Stroke and heart attack survivors can reduce multiple causes of death and prevent further cardiovascular events by drinking green tea, according to new research published today in Stroke, a journal of the American Stroke Association, a division of the American Heart Association.
The study also found daily coffee consumption helps heart attack survivors by lowering their risk of death after a heart attack and can prevent heart attacks or strokes in healthy individuals.
Previous research has examined the benefits of green tea and coffee on heart health in people without a history of cardiovascular disease or cancer.
Researchers in the study “Green tea and coffee consumption and all-cause mortality among persons with and without stroke or myocardial infarction” sought to determine the effects of green tea and coffee consumption after surviving a stroke or heart attack.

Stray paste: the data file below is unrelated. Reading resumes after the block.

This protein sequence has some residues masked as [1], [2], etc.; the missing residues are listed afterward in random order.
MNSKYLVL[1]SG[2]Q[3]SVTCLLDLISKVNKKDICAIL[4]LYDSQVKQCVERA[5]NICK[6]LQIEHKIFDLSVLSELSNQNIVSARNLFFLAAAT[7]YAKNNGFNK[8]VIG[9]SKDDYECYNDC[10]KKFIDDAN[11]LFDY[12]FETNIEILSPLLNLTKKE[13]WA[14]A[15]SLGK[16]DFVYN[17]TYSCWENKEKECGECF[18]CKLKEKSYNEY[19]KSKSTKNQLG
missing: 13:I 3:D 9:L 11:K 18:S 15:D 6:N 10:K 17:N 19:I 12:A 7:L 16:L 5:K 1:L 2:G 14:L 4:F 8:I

“There is a strong need for scientific evidence on the lifestyles among survivors of stroke and heart attack considering the rapidly aging population and the need to improve life expectancy following these cardiovascular events,” says Hiroyasu Iso, M.D., a professor of public health at Osaka University in Suita, Japan, and the study’s corresponding author.
Researchers analyzed data of more than 46,000 participants (ages 40 to 79, 60% female) from the Japan Collaborative Cohort Study for Evaluation of Cancer Risk (JACC study), a study conducted in 45 communities across Japan.